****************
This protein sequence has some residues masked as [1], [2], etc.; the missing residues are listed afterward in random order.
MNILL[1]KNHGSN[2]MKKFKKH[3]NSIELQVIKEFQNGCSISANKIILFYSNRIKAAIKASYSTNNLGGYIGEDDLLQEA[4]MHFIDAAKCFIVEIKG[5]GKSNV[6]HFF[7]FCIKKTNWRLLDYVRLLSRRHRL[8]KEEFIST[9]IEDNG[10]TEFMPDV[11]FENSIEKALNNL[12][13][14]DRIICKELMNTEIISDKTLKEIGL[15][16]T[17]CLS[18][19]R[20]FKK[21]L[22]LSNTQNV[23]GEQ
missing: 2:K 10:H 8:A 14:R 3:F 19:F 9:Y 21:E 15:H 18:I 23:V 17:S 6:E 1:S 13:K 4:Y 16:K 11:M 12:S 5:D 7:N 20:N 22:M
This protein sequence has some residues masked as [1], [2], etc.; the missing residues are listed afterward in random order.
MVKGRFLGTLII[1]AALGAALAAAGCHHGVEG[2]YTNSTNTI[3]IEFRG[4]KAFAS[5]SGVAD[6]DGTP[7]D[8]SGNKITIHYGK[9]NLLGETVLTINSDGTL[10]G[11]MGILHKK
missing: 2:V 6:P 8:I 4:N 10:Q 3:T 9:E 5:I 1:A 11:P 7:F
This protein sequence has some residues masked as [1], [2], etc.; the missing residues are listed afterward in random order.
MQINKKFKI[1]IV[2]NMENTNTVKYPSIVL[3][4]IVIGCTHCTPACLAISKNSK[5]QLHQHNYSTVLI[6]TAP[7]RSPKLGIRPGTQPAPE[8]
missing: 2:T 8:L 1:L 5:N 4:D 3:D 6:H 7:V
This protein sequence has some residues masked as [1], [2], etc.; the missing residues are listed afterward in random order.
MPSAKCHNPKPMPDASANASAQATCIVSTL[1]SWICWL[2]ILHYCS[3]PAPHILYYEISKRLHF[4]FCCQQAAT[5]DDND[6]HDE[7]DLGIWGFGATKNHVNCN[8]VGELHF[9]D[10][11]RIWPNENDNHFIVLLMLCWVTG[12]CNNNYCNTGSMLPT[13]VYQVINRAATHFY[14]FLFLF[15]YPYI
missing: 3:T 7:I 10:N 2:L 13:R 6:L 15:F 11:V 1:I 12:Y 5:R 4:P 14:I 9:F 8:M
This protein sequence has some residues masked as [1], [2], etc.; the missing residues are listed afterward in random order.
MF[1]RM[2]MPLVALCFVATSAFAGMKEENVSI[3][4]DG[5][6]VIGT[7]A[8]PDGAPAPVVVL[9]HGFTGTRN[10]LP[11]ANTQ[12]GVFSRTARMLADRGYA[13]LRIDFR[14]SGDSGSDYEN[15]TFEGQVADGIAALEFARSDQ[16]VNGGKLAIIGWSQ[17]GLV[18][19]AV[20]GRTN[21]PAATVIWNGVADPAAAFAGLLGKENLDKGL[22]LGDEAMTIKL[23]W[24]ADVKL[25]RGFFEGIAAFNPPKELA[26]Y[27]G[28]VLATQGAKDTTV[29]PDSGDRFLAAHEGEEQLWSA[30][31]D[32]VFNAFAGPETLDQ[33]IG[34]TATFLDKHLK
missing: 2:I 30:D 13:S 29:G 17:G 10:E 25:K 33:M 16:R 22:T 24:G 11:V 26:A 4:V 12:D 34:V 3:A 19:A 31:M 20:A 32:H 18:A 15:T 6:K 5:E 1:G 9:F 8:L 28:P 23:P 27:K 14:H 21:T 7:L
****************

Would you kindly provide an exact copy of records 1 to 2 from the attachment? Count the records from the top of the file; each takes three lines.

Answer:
This protein sequence has some residues masked as [1], [2], etc.; the missing residues are listed afterward in random order.
MNILL[1]KNHGSN[2]MKKFKKH[3]NSIELQVIKEFQNGCSISANKIILFYSNRIKAAIKASYSTNNLGGYIGEDDLLQEA[4]MHFIDAAKCFIVEIKG[5]GKSNV[6]HFF[7]FCIKKTNWRLLDYVRLLSRRHRL[8]KEEFIST[9]IEDNG[10]TEFMPDV[11]FENSIEKALNNL[12][13][14]DRIICKELMNTEIISDKTLKEIGL[15][16]T[17]CLS[18][19]R[20]FKK[21]L[22]LSNTQNV[23]GEQ
missing: 2:K 10:H 8:A 14:R 3:F 19:F 9:Y 21:E 15:H 18:I 23:V 17:S 6:E 1:S 13:K 4:Y 16:K 11:M 12:S 5:D 7:N 20:N 22:M
This protein sequence has some residues masked as [1], [2], etc.; the missing residues are listed afterward in random order.
MVKGRFLGTLII[1]AALGAALAAAGCHHGVEG[2]YTNSTNTI[3]IEFRG[4]KAFAS[5]SGVAD[6]DGTP[7]D[8]SGNKITIHYGK[9]NLLGETVLTINSDGTL[10]G[11]MGILHKK
missing: 2:V 6:P 8:I 4:N 10:Q 3:T 9:E 5:I 1:A 11:P 7:F